Posted by Thomas Nephew on July 12th, 2007
Writing at “The Next Hurrah,” mimikatz notes that yesterday’s 41-56 victory for Republican dead-enders allowed the GOP to avoid the inconvenience of conducting a filibuster — to deny troops adequate rest. Having framed the story usefully, she draws the sensible conclusion:
What Senate Majority Leader Harry Reid needs to do now is to call GOP Minority leader Mitch McConnell’s bluff and require the GOP to actually filibuster. Bring up Webb-Hagel again, or do it with Levin-Reed. But make them filibuster. Make it plain to the Senators that there will be no August recess until the Defense bill is done, and if the GOP doesn’t want to face losing an upperdown vote, they can filibuster for the whole country to see. The TV stations will love the theater, and the GOP will look as stupid as they did when they staged Bill Frist’s talk-a-thon on judges when the Dems wouldn’t allow up or down votes.
Via hilzoy (“Obsidian Wings”), who provides a detailed catalogue of other measures Senate Republicans have blocked in this way — just about everything Democrats have wanted, including the Employee Free Choice Act a couple of weeks ago. Hilzoy concludes:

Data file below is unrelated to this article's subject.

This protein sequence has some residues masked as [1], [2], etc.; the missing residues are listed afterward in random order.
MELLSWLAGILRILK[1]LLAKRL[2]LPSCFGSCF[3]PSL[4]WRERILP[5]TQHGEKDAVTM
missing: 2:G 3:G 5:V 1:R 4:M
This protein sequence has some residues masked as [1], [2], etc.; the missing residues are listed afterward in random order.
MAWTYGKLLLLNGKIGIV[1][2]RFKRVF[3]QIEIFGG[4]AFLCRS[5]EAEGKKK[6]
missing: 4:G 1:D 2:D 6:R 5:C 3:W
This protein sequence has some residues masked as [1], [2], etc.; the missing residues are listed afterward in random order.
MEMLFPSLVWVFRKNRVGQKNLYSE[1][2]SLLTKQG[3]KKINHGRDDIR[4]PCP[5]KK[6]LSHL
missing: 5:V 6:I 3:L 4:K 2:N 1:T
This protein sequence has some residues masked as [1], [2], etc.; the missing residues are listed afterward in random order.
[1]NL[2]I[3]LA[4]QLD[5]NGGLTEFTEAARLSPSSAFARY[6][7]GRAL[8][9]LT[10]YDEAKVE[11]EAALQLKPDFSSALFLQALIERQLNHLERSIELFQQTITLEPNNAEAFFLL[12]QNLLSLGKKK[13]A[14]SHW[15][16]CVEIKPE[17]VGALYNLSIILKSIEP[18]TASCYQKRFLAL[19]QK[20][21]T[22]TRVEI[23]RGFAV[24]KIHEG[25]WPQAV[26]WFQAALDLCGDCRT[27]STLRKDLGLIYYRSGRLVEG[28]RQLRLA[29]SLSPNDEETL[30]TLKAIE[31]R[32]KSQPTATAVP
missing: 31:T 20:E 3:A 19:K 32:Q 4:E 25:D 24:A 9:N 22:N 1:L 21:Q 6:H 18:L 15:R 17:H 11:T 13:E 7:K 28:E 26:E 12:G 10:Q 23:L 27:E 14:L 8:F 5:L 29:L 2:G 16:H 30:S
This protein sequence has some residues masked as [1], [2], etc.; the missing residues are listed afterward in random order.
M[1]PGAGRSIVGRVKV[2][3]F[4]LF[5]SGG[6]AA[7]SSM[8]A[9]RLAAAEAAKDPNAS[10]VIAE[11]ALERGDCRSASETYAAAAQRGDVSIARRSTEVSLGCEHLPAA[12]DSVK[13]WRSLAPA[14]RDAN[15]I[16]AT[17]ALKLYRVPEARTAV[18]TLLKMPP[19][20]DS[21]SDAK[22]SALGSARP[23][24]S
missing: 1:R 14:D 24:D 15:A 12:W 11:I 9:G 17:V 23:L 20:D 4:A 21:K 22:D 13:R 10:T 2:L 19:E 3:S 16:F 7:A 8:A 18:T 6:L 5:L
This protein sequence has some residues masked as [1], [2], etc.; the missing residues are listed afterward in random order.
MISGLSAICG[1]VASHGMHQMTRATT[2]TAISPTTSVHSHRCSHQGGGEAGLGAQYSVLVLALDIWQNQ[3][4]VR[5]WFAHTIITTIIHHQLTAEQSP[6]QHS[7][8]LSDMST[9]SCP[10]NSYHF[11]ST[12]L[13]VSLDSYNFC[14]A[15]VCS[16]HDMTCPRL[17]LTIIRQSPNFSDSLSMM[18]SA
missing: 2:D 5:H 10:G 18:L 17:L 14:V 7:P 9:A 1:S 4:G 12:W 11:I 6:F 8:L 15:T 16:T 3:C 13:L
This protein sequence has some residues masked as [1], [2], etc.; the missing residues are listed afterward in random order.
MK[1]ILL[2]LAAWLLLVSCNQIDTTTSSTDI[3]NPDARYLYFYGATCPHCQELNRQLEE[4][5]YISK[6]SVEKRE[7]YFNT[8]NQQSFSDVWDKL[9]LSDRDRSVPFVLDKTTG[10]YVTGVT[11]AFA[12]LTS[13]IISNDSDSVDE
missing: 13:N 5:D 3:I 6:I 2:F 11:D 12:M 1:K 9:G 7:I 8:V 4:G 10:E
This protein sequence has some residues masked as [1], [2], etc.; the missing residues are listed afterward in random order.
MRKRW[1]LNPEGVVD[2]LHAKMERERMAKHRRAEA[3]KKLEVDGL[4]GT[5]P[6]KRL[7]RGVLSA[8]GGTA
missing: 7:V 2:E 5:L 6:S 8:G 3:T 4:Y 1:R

The idea of taking a bill off the floor rather than forcing its opponents to keep talking until hell freezes over was a courtesy. In the face of Republican insistence on using the filibuster for everything, that courtesy should be withdrawn.
These bills are overwhelmingly popular, and are simply common sense reforms. Yet every one of them—and many more—got held up in the U.S. Senate.
Conservatives boast about the “success” of their strategy in discrediting the new majority. As Senate Minority Whip Trent Lott, R-Miss., put it, “the strategy of being obstructionist can work or fail. So far it’s working for us.” How is it working? It’s dragging the reputation of the Congress down to the level of the failed president. Conservatives lie in the road of progress and then complain that nothing is moving. A while back, eRobin wrote that things start to get attention in Congress when phone calls on a subject exceed 200 a day. Harry Reid’s office is getting one from me tomorrow.